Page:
How much debt do we have?

An expected positive Q3 GDP reading will technically end the recession and the rebound should continue into Q4. The question though is what the sustainability of growth will be in ’10. Consumer demand will be the key factor in how that question is answered and the labor market outlook and thus the ability of consumers in servicing their debt will be the focus. In quantifying the huge debt load that our country carries, the Fed will release today the Q2 Flow of Funds statement which is a balance sheet of our country. In Q1, household debt (home mortgages + consumer credit) as a % of disposable income was at 120%. While that is down from the record high of 127% in ’06, we are still well above the level of 89% 10 years ago. Just as a company’s growth gets weighed down by too much debt, a country can be hindered by the same and that is why the deleveraging process at the consumer level is a freight train that will not be stopped by gov’t policy.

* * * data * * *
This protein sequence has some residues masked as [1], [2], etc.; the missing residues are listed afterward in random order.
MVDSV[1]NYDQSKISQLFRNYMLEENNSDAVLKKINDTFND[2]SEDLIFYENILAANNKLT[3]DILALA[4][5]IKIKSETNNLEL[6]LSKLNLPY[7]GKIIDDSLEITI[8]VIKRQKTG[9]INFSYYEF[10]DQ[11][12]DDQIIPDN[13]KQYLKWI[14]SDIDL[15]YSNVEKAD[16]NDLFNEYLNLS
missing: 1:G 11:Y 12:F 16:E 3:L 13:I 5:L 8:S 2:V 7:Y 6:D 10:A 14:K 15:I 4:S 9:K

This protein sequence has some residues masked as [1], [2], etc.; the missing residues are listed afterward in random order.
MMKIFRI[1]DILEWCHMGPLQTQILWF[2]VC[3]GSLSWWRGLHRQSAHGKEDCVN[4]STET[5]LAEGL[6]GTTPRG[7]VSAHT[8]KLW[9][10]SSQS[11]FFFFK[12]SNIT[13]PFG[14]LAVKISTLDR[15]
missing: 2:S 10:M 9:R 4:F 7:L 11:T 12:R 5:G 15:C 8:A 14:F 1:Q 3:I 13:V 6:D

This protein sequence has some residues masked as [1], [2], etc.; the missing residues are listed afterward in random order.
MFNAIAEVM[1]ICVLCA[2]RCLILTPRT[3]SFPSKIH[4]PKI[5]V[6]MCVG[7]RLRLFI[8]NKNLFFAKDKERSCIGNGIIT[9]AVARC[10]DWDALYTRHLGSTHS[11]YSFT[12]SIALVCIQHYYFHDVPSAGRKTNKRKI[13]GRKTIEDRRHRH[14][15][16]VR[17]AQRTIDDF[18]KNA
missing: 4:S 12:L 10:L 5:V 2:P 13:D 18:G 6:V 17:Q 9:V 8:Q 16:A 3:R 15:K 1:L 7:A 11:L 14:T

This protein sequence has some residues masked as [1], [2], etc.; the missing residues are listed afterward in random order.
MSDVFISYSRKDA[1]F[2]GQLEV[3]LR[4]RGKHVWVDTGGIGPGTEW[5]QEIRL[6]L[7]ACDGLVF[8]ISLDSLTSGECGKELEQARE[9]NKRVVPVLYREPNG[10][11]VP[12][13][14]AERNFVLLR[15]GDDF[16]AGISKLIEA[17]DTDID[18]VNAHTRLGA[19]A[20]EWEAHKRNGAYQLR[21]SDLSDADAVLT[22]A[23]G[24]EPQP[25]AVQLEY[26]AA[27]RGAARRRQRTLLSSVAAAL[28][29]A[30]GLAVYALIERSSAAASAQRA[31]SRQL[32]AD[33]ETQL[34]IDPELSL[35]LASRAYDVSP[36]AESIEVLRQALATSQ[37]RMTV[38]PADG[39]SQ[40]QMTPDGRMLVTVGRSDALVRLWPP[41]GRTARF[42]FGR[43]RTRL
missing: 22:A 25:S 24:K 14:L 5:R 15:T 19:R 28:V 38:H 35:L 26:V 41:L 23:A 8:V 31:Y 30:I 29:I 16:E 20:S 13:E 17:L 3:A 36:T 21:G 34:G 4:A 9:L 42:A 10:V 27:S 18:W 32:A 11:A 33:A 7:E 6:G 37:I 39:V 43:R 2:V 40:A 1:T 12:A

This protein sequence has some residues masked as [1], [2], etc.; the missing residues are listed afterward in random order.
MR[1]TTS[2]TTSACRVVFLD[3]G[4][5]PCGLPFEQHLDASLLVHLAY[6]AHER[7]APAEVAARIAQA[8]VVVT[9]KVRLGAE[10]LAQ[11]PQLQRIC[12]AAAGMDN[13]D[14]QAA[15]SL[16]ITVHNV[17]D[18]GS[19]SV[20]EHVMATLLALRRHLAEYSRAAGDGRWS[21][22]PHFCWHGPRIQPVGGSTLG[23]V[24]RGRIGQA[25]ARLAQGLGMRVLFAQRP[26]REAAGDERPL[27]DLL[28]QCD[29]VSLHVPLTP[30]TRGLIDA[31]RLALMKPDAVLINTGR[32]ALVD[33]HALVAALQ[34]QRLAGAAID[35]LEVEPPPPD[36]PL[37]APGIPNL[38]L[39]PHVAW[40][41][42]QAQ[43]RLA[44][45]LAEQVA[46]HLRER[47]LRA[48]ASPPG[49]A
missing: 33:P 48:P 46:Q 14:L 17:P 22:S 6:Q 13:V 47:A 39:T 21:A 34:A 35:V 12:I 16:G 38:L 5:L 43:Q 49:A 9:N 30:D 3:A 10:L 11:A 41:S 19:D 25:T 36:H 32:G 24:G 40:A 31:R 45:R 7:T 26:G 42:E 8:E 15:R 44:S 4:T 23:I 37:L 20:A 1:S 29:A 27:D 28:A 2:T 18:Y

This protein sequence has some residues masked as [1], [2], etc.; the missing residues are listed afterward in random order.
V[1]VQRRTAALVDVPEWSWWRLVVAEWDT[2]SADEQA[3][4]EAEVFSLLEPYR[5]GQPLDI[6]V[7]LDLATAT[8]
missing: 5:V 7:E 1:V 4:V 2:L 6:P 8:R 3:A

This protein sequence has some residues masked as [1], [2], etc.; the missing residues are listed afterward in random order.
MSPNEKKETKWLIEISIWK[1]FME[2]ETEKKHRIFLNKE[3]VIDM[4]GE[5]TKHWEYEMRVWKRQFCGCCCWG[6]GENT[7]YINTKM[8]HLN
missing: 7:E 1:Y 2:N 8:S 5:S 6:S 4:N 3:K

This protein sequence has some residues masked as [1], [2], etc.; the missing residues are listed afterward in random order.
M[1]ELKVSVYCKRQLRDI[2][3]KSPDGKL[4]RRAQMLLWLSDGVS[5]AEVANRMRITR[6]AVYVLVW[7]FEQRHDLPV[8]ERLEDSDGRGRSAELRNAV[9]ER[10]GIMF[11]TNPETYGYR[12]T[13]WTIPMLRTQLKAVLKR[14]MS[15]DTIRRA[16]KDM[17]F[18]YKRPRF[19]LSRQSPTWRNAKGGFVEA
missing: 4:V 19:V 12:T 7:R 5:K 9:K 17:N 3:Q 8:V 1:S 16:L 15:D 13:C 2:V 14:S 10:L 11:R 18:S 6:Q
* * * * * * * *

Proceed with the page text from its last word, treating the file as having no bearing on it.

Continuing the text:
In the timeliest snapshot of the labor market, Initial Jobless Claims are expected to total 557k, up from 550k last week which was the lowest since early Jan, not including the seasonal distortions related to the auto sector in July. Continuing Claims are expected to rise by 12k and the Emergency Unemployment Compensation component will also be a focus as people fall off out of the Continuing Claims category before they find a job. Aug Housing Starts are expected to total 598k annualized and that would be the most since Nov ’08 and 120k above the low in April. Permits are also expected to rise but the sustainability of building will in the short term solely dependent on whether the home buying tax credit is expanded or not. The Sept Philly Fed survey is expected to rise 4 points.

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